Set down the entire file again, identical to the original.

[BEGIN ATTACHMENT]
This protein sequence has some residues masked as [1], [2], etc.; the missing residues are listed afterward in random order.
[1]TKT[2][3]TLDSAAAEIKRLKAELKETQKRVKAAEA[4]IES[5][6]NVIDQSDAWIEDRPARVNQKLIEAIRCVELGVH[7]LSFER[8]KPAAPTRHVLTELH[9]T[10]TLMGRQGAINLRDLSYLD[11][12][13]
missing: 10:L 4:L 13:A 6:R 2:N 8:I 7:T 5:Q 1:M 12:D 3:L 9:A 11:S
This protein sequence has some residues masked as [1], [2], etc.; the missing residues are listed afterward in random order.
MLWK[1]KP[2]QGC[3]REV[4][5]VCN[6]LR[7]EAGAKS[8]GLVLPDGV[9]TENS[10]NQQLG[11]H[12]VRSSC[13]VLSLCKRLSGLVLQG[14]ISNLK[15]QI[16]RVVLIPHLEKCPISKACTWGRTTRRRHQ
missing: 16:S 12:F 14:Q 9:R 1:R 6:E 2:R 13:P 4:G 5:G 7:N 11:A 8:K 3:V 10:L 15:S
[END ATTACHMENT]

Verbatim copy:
This protein sequence has some residues masked as [1], [2], etc.; the missing residues are listed afterward in random order.
[1]TKT[2][3]TLDSAAAEIKRLKAELKETQKRVKAAEA[4]IES[5][6]NVIDQSDAWIEDRPARVNQKLIEAIRCVELGVH[7]LSFER[8]KPAAPTRHVLTELH[9]T[10]TLMGRQGAINLRDLSYLD[11][12][13]
missing: 10:L 4:L 13:A 6:R 2:N 8:I 7:T 5:Q 1:M 12:D 3:L 9:A 11:S
This protein sequence has some residues masked as [1], [2], etc.; the missing residues are listed afterward in random order.
MLWK[1]KP[2]QGC[3]REV[4][5]VCN[6]LR[7]EAGAKS[8]GLVLPDGV[9]TENS[10]NQQLG[11]H[12]VRSSC[13]VLSLCKRLSGLVLQG[14]ISNLK[15]QI[16]RVVLIPHLEKCPISKACTWGRTTRRRHQ
missing: 16:S 12:F 14:Q 9:R 1:R 6:E 2:R 13:P 4:G 5:G 7:N 11:A 8:K 3:V 10:L 15:S